Bruce Wade is the Editor of International Express. In the first of three blog articles, he considers how and why video should be used in the ELT classroom of today.
This is the era of video. YouTube serves well over a billion views a day worldwide, sales of DVDs are booming, and the technology is developing rapidly with high definition flat screen TVs, Blu-Ray and 3-D.
When video was first made available, all we had was a big video player and an enormous TV with lots of wires and plugs. But the way we watch video is constantly changing; now we have PCs, laptops, broadband, flat-screens, DVD players, handhelds the size of our palms, and so on. Video is also making a return to mainstream language teaching as we enter a new phase of lower production costs and improved access to digital material in different formats. In the classroom, teachers can exploit the material in various ways.
Using Flash, visual images can be packaged with interactive exercises, subtitles, and other resources to make up a full learning experience. Students can watch video footage and cut backwards and forwards between the video, the exercises, and a wordbank so that they can listen, learn new vocabulary, check they’ve understood, or repeat if they haven’t. They can control their learning experience and tailor it to their individual needs.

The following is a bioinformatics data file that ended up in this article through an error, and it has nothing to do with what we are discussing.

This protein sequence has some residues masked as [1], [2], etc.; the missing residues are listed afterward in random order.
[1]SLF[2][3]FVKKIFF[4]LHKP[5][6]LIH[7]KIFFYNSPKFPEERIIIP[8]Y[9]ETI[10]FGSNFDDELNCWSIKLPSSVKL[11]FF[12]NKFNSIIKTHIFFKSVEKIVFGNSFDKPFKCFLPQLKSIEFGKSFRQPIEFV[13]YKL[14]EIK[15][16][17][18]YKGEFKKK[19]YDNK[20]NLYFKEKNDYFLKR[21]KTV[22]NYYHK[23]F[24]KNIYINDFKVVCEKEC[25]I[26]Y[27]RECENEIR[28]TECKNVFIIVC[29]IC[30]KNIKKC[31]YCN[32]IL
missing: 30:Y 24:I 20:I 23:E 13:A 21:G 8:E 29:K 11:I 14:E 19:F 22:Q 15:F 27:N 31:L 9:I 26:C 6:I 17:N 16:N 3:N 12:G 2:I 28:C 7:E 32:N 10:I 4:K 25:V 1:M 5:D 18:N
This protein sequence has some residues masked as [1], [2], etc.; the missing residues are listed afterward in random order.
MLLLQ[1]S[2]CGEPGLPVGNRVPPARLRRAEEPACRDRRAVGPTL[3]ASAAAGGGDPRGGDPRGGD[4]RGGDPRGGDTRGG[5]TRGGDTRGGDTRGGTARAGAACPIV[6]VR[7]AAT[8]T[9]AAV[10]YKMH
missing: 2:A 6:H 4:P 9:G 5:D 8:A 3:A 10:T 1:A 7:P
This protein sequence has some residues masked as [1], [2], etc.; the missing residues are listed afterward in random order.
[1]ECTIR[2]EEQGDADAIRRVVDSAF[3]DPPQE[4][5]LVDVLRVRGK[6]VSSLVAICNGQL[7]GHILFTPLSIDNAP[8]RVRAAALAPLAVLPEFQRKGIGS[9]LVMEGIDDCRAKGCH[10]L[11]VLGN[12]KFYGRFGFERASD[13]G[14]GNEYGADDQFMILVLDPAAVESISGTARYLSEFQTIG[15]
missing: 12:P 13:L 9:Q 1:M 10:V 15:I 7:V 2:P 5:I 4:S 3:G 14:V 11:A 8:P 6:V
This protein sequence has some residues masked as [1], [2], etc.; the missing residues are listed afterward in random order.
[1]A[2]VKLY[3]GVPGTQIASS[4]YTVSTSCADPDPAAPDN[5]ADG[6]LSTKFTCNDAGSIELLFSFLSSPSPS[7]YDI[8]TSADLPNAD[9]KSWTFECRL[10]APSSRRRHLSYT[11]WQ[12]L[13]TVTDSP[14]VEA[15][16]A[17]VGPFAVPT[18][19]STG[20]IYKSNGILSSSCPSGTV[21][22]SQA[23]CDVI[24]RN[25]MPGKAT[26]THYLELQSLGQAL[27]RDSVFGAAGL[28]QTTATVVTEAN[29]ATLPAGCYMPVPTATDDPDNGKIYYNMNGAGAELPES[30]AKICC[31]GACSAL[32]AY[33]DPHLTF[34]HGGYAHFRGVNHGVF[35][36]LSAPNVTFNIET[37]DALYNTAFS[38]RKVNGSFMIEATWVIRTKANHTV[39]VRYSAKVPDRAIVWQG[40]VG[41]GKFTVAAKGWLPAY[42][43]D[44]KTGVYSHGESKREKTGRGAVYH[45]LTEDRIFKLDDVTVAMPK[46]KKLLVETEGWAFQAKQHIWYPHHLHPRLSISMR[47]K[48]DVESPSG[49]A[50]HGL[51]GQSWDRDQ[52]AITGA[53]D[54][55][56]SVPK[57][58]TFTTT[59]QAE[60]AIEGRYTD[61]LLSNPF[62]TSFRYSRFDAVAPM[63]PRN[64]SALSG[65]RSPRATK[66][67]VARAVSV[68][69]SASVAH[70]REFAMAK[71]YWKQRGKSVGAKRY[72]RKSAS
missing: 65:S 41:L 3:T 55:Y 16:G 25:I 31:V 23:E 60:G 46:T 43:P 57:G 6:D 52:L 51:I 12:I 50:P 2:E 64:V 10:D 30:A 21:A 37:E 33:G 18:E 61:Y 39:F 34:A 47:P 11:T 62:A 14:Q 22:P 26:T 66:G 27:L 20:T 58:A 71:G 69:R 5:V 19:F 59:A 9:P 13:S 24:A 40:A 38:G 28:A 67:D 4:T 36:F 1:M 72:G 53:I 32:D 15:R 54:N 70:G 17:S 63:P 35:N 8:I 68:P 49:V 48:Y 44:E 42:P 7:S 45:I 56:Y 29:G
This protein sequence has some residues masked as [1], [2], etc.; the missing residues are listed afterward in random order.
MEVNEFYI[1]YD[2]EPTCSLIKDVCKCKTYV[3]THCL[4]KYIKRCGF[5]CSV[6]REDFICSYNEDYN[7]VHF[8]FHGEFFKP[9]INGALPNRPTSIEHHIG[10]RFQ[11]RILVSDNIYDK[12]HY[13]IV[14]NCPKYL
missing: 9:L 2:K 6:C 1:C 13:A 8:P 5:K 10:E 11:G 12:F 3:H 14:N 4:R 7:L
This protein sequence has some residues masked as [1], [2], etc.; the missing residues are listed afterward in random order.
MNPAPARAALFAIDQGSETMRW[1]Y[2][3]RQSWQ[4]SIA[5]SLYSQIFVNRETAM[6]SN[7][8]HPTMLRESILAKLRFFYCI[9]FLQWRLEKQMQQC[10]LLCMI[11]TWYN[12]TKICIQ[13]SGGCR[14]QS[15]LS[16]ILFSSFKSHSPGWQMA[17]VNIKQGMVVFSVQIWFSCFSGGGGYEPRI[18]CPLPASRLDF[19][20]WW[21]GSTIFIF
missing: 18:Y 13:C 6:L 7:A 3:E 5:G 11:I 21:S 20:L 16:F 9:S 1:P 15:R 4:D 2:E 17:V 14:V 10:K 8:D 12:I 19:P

Teachers need to ensure that video adds value to a student’s learning experience. A good worksheet that guides the class through the video, highlights thematic points of interest and useful vocabulary, and provides a variety of engaging activities, ensures students feel that video is a valid and effective teaching and learning tool.
Video is arguably the best medium for language learning and teaching. It combines a visual context with spoken language, and in many cases, written text in the form of subtitles.
The visual element has numerous benefits. It brings the outside world into the classroom. It provides visual clues which work in their own right and support the spoken text. We can see people’s facial expressions, their body language, and the physical background. Visual images provide a greater stimulus than simple auditory input. Seeing someone jumping off the edge of a 1000-metre cliff will stay in the memory longer than someone talking about it.
International Express Video: Elementary level, Unit 10: Berghaus
Visual images help to convey meaning. Seeing the inside of a real warehouse with fork-lift trucks, conveyor belts, and people packing is a more effective way to learn those terms than using translation, definitions, or explanations.
Video is also by its nature entertaining. Most people enjoy the visual medium, which requires less effort on the part of the viewer than listening or reading. There is also the potential in video to use stills, for example, maps, photos, close-ups, graphs, etc. in combination with moving images to create variety, and to give students a chance to reflect on what they have just learnt.
Read Bruce’s second blog article in this series , entitled ‘The use of reportage and mini-documentary’.